Monday, February 15, 2010

Yet it Moves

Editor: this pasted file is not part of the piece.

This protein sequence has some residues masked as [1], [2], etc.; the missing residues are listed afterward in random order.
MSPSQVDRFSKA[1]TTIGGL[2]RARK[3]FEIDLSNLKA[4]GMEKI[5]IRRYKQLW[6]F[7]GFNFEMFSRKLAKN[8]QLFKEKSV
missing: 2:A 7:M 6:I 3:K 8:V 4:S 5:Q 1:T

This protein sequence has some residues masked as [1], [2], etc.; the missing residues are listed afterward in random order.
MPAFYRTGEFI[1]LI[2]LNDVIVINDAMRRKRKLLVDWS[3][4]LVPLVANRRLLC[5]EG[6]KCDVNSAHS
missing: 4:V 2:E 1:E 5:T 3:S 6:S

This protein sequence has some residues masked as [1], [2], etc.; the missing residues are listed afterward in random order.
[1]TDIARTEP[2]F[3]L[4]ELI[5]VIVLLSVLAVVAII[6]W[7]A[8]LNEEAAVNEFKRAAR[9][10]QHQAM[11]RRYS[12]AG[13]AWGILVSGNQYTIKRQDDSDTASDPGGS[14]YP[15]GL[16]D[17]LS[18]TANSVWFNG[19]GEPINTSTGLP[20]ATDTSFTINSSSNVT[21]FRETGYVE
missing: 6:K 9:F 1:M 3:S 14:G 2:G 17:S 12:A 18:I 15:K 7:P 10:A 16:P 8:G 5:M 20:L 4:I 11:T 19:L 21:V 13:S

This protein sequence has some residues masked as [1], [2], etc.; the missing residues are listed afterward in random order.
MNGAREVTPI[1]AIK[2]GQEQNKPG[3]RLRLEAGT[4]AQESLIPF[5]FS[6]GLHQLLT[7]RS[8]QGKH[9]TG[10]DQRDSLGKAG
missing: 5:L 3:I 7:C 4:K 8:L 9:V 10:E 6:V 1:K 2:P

The bearded fellow above is one Galileo Galilei born this day 1564 in Pisa, Italy. The son of a famous music theorist, he was the oldest of six children. After seriously considering the priesthood, he enrolled in University of Pisa to pursue a medical degree. He did not complete this degree, instead deciding to study mathematics. He was appointed to a chair of mathematics in 1589 at Pisa, but in 1592, after the death of his father, he moved to the University of Padua teaching geometry, astronomy, and mechanics until 1610. It was in 1610 that he published one of the works that was to get him into so much trouble with the church. His observations of the moon of Jupiter led him to argue in favour of a Sun-centered universe. This was in opposition to the prevailing theory of the time, and the church was not amused. He was called to Rome to answer for his "heresy," and was enjoined from teaching the Sun-centered theory. He was tried for that heresy, and found guilty, being placed under house arrest with his movements restricted by the pope. The story goes that as he was found guilty he muttered words to the effect that say what you want "yet it moves," (speaking of the Earth that was supposed to be non-moving at the centre of the universe). However, that story has no scholarly evidence to support it, but if he did say it then good for him. The famous experiment showing him dropping balls of different weights off the Leaning Tower of Pisa to demonstrate that outside a vacuum they would fall at the same rate also probably did not happen in real life, but was more of a thought experiment. He has been called the father of modern science, and Stephen Hawking has said that "Galileo, perhaps more than any other single person, was responsible for the birth of modern science." That is pretty high praise from a pretty impressive source. This little post hardly scratches the surface of his contributions to the world of knowledge, and I encourage you to read about him further for yourself. Whether he made that rebellious statement or not really does not matter. It is the idea that he had the balls to take his observations to the church, and say "you fellows are making a cock-up of the universe thing, and this is the truth." For that courage, and for all the other contributions to the world of science, Galileo Galilei (February 15th, 1564-January 8th, 1642, at the age of 77), you are my (174th) hero of the day.

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